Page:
Is the Internet a mystery to you? Like your radio or television, your computer is probably just another “black box” (albeit a more temperamental one) that works when you turn it on, and connects to the Internet when you perform that magical sequence you've finally mastered.
Unlike radio or television programming, however, everyone has the opportunity to build their own Web site and broadcast a personal message into “cyberspace.” Just as you are not a producer of programming over the regular broadcast channels, you probably find yourself completely unsure where to begin in building your own Web site. Fortunately, Locksmith Ledger is here to give you an overview.
So how does it all work anyway?
A Web site essentially consists of special text documents – yes, text documents – with special instructions for Internet browsers, such as Internet Explorer, concerning how to read and display them. These instructions for browsers are called HTML – or Hypertext Markup Language.
First, let's tackle the word “hypertext.” If you have a young child or grandchild, or maybe have seen one, you definitely know the meaning of “hyper.” Imagine this as meaning “jumping around” or “not linear.” This means that you can jump from page to page on a Web site without pursuing any one set path. You can search for the information most interesting to you. HTML gives you the ability to put “hyperlinks” in your Web pages that help people to jump from page to page to find what they are looking for.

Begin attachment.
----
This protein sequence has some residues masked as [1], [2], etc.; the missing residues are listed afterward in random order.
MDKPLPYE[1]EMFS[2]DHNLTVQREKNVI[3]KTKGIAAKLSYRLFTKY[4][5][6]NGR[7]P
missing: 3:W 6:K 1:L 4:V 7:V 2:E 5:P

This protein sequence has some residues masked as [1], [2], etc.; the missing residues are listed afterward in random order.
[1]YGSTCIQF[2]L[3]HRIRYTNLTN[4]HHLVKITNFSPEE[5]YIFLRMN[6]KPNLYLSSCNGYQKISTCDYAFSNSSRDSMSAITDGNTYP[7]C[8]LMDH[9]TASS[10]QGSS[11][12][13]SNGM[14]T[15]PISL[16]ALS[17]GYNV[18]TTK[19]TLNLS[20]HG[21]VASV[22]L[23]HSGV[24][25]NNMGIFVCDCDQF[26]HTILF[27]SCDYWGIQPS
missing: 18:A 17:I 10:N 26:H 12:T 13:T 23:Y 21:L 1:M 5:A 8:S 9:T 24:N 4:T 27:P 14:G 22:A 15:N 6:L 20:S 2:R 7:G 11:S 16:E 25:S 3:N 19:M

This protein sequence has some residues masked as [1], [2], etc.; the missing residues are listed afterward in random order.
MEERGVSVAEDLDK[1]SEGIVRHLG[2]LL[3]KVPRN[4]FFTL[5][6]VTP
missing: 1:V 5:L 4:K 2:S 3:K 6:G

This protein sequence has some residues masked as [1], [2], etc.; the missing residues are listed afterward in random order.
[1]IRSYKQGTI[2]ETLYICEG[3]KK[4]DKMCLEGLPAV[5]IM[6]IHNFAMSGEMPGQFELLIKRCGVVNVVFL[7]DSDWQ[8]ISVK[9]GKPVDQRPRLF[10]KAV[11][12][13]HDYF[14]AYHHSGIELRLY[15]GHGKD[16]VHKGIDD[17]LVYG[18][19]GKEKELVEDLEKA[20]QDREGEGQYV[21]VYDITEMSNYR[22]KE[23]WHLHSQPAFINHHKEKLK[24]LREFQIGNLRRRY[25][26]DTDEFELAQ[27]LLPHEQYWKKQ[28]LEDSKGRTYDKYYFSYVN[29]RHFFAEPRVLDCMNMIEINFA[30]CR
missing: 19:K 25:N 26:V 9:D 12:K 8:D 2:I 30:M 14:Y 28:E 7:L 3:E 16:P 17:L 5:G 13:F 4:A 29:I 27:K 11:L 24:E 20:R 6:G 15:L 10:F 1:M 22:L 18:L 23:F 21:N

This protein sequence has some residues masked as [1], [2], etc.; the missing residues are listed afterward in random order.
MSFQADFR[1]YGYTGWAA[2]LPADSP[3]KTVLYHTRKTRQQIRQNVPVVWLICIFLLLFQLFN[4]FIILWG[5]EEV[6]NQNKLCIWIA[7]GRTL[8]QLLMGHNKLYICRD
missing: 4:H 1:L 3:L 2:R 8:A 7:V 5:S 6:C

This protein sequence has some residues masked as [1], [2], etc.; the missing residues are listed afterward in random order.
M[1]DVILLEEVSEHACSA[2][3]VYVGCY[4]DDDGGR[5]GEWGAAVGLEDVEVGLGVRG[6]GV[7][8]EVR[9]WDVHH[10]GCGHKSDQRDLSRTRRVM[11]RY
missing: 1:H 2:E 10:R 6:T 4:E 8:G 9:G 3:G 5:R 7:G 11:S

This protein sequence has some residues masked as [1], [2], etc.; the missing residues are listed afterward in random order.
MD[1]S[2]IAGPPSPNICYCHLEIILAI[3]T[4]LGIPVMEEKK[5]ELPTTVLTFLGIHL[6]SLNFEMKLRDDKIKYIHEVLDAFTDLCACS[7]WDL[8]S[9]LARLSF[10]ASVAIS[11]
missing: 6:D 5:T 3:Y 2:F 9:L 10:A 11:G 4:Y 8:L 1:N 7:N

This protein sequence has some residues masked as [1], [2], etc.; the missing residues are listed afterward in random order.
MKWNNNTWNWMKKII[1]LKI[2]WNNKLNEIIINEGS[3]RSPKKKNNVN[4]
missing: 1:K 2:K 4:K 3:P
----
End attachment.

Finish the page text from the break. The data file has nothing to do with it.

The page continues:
HTML is a language. Before you allow this to scare you away, consider that it is much easier to learn HTML than a foreign language, or even some of the very in-depth computer languages you may have heard of. The very basics of HTML can be learned in as little as one hour, and the scope of it can be covered in a few days.
“Markup” just refers to what HTML does to the text it surrounds – mark it up with instructions. You can decide to italicize or bold certain words, or to make new paragraphs, if you know the right commands (these are called HTML tags).
If you are interested in learning HTML yourself, there are many ways to do this. You can read a book on the topic or take a local community college class. There are also many excellent learning resources on the Web, and many are available for free or a small fee. W3Schools (http://www.w3schools.com/) and Web Monkey (http://www.Webmonkey.com/) both offer comprehensive and free tutorials. My favorite is the International Webmaster 's Association, or IWA (http://www.iwanet.org/), which offers HTML and other Internet classes for as little as $80. You can take classes that cater to beginners and even build up to learning more advanced techniques.
Of course, if you don't want to learn to write HTML markup for your Web pages yourself, there are other options. Programs called HTML editors act like desktop publishing software. They will write HTML for you. Even those that don't require knowledge of HTML will still allow you to play around with the code the program writes or even to write your own. This makes using an HTML editor useful, even crucial, for everyone from beginners to seasoned Web developers.
HTML editors can either be free or come for a fee. There are many free software programs you can download, such as through a Web site like http://www.download.com, which don't require you to have any knowledge of HTML. More expensive programs such as Microsoft Front Page and Adobe Dreamweaver offer added features that the free programs do not.
Download the program of your choice and read the tutorial. Most free software should be easy to get started with. The more expensive choices may require spending extra time with a tutorial, or even buying a book or taking a class. If you are using a program that doesn't require knowledge of HTML, it should have an easy-to-use interface that is similar to a word processor.